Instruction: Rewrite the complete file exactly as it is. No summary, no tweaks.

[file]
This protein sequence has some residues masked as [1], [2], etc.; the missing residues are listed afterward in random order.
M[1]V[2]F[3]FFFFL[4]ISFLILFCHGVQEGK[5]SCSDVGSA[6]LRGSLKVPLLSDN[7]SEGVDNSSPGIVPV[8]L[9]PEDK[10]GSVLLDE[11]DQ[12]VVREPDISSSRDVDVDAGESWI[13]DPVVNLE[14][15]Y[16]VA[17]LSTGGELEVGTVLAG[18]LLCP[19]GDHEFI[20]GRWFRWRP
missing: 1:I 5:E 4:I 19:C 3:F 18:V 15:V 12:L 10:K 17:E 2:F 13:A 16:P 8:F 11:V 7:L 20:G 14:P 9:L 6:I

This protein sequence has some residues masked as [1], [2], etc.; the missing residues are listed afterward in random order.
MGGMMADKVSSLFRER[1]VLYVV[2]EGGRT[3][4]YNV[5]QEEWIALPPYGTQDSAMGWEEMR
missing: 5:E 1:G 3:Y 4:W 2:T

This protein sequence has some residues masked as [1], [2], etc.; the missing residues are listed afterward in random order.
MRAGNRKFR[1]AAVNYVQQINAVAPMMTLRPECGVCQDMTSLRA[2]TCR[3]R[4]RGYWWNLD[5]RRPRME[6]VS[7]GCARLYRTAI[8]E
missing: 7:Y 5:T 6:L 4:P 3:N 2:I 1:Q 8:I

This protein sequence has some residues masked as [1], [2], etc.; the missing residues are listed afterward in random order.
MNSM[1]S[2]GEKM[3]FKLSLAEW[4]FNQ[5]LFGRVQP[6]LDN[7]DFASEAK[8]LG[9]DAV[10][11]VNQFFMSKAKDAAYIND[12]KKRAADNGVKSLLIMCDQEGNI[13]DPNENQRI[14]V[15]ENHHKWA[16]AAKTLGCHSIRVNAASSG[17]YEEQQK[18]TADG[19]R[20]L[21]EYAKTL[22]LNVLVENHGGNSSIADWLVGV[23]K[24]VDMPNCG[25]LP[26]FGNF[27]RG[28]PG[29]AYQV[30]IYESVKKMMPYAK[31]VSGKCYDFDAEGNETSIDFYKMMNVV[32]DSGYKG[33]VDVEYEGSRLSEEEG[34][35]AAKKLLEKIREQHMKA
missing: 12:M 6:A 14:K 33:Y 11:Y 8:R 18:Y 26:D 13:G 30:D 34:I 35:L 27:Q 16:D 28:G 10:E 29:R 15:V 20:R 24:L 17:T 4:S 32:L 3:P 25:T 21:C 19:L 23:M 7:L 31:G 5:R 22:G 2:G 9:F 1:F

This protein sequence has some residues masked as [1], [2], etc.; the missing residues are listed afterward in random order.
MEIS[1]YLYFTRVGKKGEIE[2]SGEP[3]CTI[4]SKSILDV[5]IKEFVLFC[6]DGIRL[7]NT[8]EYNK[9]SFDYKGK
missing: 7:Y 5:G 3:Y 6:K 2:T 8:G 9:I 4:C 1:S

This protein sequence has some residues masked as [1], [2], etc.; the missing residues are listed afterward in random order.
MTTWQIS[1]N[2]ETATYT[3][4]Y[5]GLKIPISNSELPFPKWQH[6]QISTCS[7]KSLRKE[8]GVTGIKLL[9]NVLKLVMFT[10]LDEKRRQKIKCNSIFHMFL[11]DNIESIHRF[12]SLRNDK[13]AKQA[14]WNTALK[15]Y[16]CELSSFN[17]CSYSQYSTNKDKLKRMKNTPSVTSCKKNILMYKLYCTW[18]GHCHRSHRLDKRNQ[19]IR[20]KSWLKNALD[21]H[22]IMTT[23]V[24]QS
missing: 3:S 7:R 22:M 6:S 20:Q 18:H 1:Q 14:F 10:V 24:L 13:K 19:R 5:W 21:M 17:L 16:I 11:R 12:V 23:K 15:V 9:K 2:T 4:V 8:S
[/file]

This protein sequence has some residues masked as [1], [2], etc.; the missing residues are listed afterward in random order.
M[1]V[2]F[3]FFFFL[4]ISFLILFCHGVQEGK[5]SCSDVGSA[6]LRGSLKVPLLSDN[7]SEGVDNSSPGIVPV[8]L[9]PEDK[10]GSVLLDE[11]DQ[12]VVREPDISSSRDVDVDAGESWI[13]DPVVNLE[14][15]Y[16]VA[17]LSTGGELEVGTVLAG[18]LLCP[19]GDHEFI[20]GRWFRWRP
missing: 1:I 5:E 4:I 19:C 3:F 18:V 15:V 12:L 10:K 17:E 2:F 13:A 16:P 8:F 11:V 7:L 20:G 14:P 9:L 6:I

This protein sequence has some residues masked as [1], [2], etc.; the missing residues are listed afterward in random order.
MGGMMADKVSSLFRER[1]VLYVV[2]EGGRT[3][4]YNV[5]QEEWIALPPYGTQDSAMGWEEMR
missing: 5:E 1:G 3:Y 4:W 2:T

This protein sequence has some residues masked as [1], [2], etc.; the missing residues are listed afterward in random order.
MRAGNRKFR[1]AAVNYVQQINAVAPMMTLRPECGVCQDMTSLRA[2]TCR[3]R[4]RGYWWNLD[5]RRPRME[6]VS[7]GCARLYRTAI[8]E
missing: 7:Y 5:T 6:L 4:P 3:N 2:I 1:Q 8:I

This protein sequence has some residues masked as [1], [2], etc.; the missing residues are listed afterward in random order.
MNSM[1]S[2]GEKM[3]FKLSLAEW[4]FNQ[5]LFGRVQP[6]LDN[7]DFASEAK[8]LG[9]DAV[10][11]VNQFFMSKAKDAAYIND[12]KKRAADNGVKSLLIMCDQEGNI[13]DPNENQRI[14]V[15]ENHHKWA[16]AAKTLGCHSIRVNAASSG[17]YEEQQK[18]TADG[19]R[20]L[21]EYAKTL[22]LNVLVENHGGNSSIADWLVGV[23]K[24]VDMPNCG[25]LP[26]FGNF[27]RG[28]PG[29]AYQV[30]IYESVKKMMPYAK[31]VSGKCYDFDAEGNETSIDFYKMMNVV[32]DSGYKG[33]VDVEYEGSRLSEEEG[34][35]AAKKLLEKIREQHMKA
missing: 12:M 6:A 14:K 33:Y 11:Y 8:R 18:Y 26:D 13:G 30:D 34:I 35:L 27:Q 16:D 28:G 10:E 29:R 15:V 20:R 24:L 17:T 4:S 32:L 3:P 25:T 21:C 19:L 23:M 7:L 31:G 5:R 22:G 2:G 9:F 1:F

This protein sequence has some residues masked as [1], [2], etc.; the missing residues are listed afterward in random order.
MEIS[1]YLYFTRVGKKGEIE[2]SGEP[3]CTI[4]SKSILDV[5]IKEFVLFC[6]DGIRL[7]NT[8]EYNK[9]SFDYKGK
missing: 7:Y 5:G 3:Y 6:K 2:T 8:G 9:I 4:C 1:S

This protein sequence has some residues masked as [1], [2], etc.; the missing residues are listed afterward in random order.
MTTWQIS[1]N[2]ETATYT[3][4]Y[5]GLKIPISNSELPFPKWQH[6]QISTCS[7]KSLRKE[8]GVTGIKLL[9]NVLKLVMFT[10]LDEKRRQKIKCNSIFHMFL[11]DNIESIHRF[12]SLRNDK[13]AKQA[14]WNTALK[15]Y[16]CELSSFN[17]CSYSQYSTNKDKLKRMKNTPSVTSCKKNILMYKLYCTW[18]GHCHRSHRLDKRNQ[19]IR[20]KSWLKNALD[21]H[22]IMTT[23]V[24]QS
missing: 3:S 7:R 22:M 6:S 20:Q 18:H 1:Q 14:F 10:V 24:L 13:K 19:R 5:W 21:M 17:L 16:I 11:R 12:V 23:K 15:V 9:K 2:T 4:V 8:S